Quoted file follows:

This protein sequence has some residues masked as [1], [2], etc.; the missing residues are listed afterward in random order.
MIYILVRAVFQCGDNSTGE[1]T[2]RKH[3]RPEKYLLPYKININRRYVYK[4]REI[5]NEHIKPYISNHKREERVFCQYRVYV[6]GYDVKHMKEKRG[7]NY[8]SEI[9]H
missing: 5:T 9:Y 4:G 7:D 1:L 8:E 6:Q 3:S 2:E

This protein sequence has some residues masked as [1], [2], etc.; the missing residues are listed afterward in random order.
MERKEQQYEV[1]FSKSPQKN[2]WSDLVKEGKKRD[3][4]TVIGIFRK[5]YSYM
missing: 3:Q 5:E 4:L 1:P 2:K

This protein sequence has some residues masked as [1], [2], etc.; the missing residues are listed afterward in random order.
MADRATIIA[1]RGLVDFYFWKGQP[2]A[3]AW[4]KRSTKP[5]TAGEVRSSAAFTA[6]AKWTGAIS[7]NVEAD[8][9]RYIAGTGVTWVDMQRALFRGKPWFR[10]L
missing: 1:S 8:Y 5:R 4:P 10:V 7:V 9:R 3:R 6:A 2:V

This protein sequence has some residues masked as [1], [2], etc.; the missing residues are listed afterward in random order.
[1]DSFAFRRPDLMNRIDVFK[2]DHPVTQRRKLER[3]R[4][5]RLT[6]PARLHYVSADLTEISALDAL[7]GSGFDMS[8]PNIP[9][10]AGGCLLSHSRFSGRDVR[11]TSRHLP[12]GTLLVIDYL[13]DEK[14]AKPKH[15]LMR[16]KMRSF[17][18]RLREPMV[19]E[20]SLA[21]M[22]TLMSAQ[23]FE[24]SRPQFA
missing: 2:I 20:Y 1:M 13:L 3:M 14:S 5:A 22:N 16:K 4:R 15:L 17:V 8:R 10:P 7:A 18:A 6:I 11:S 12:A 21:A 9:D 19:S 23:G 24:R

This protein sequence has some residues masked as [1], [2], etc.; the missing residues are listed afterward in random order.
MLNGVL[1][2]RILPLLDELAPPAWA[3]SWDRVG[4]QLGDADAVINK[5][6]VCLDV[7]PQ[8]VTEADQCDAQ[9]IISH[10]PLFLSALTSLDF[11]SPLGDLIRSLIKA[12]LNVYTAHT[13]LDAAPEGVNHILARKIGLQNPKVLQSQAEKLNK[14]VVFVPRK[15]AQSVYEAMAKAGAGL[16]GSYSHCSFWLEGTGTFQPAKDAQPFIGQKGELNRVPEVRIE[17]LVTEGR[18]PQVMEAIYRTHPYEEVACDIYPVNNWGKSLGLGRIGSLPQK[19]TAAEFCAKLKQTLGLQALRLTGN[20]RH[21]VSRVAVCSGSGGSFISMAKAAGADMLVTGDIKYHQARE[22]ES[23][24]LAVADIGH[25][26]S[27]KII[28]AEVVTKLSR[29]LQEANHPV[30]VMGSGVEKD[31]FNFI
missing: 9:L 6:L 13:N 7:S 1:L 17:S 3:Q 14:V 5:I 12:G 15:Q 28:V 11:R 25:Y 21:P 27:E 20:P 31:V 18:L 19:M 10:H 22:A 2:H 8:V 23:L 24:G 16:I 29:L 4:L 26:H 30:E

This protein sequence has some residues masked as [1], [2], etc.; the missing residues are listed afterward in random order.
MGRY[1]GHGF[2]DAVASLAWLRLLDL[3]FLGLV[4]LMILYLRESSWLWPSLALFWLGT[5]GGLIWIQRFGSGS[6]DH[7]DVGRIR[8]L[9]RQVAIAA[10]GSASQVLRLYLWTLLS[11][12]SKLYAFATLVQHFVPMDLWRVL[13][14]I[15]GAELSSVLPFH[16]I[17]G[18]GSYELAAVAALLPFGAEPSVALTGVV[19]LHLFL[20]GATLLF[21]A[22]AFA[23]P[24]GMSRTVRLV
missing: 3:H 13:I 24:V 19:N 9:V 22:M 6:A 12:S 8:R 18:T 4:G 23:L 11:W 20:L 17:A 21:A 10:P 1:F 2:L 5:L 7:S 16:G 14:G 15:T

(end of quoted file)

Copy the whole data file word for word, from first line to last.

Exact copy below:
This protein sequence has some residues masked as [1], [2], etc.; the missing residues are listed afterward in random order.
MIYILVRAVFQCGDNSTGE[1]T[2]RKH[3]RPEKYLLPYKININRRYVYK[4]REI[5]NEHIKPYISNHKREERVFCQYRVYV[6]GYDVKHMKEKRG[7]NY[8]SEI[9]H
missing: 5:T 9:Y 4:G 7:D 1:L 8:E 6:Q 3:S 2:E

This protein sequence has some residues masked as [1], [2], etc.; the missing residues are listed afterward in random order.
MERKEQQYEV[1]FSKSPQKN[2]WSDLVKEGKKRD[3][4]TVIGIFRK[5]YSYM
missing: 3:Q 5:E 4:L 1:P 2:K

This protein sequence has some residues masked as [1], [2], etc.; the missing residues are listed afterward in random order.
MADRATIIA[1]RGLVDFYFWKGQP[2]A[3]AW[4]KRSTKP[5]TAGEVRSSAAFTA[6]AKWTGAIS[7]NVEAD[8][9]RYIAGTGVTWVDMQRALFRGKPWFR[10]L
missing: 1:S 8:Y 5:R 4:P 10:V 7:V 9:R 3:R 6:A 2:V

This protein sequence has some residues masked as [1], [2], etc.; the missing residues are listed afterward in random order.
[1]DSFAFRRPDLMNRIDVFK[2]DHPVTQRRKLER[3]R[4][5]RLT[6]PARLHYVSADLTEISALDAL[7]GSGFDMS[8]PNIP[9][10]AGGCLLSHSRFSGRDVR[11]TSRHLP[12]GTLLVIDYL[13]DEK[14]AKPKH[15]LMR[16]KMRSF[17][18]RLREPMV[19]E[20]SLA[21]M[22]TLMSAQ[23]FE[24]SRPQFA
missing: 2:I 20:Y 1:M 13:L 3:M 14:S 5:A 22:N 16:K 4:R 15:L 17:V 8:R 10:P 7:A 18:A 6:I 11:S 12:A 21:A 9:D 19:S 23:G 24:R

This protein sequence has some residues masked as [1], [2], etc.; the missing residues are listed afterward in random order.
MLNGVL[1][2]RILPLLDELAPPAWA[3]SWDRVG[4]QLGDADAVINK[5][6]VCLDV[7]PQ[8]VTEADQCDAQ[9]IISH[10]PLFLSALTSLDF[11]SPLGDLIRSLIKA[12]LNVYTAHT[13]LDAAPEGVNHILARKIGLQNPKVLQSQAEKLNK[14]VVFVPRK[15]AQSVYEAMAKAGAGL[16]GSYSHCSFWLEGTGTFQPAKDAQPFIGQKGELNRVPEVRIE[17]LVTEGR[18]PQVMEAIYRTHPYEEVACDIYPVNNWGKSLGLGRIGSLPQK[19]TAAEFCAKLKQTLGLQALRLTGN[20]RH[21]VSRVAVCSGSGGSFISMAKAAGADMLVTGDIKYHQARE[22]ES[23][24]LAVADIGH[25][26]S[27]KII[28]AEVVTKLSR[29]LQEANHPV[30]VMGSGVEKD[31]FNFI
missing: 9:L 6:L 13:N 7:S 1:L 17:S 3:Q 14:V 5:I 12:G 15:Q 28:V 11:R 25:Y 21:P 27:E 20:P 31:V 18:L 19:M 10:H 22:A 2:H 8:V 23:L 24:G 16:I 29:L 4:L 26:H 30:E

This protein sequence has some residues masked as [1], [2], etc.; the missing residues are listed afterward in random order.
MGRY[1]GHGF[2]DAVASLAWLRLLDL[3]FLGLV[4]LMILYLRESSWLWPSLALFWLGT[5]GGLIWIQRFGSGS[6]DH[7]DVGRIR[8]L[9]RQVAIAA[10]GSASQVLRLYLWTLLS[11][12]SKLYAFATLVQHFVPMDLWRVL[13][14]I[15]GAELSSVLPFH[16]I[17]G[18]GSYELAAVAALLPFGAEPSVALTGVV[19]LHLFL[20]GATLLF[21]A[22]AFA[23]P[24]GMSRTVRLV
missing: 3:H 13:I 24:V 19:N 9:V 22:M 6:A 12:S 8:R 18:T 4:G 23:L 11:W 20:L 17:A 21:A 10:P 1:F 2:L 5:L 7:S 16:G 14:G 15:T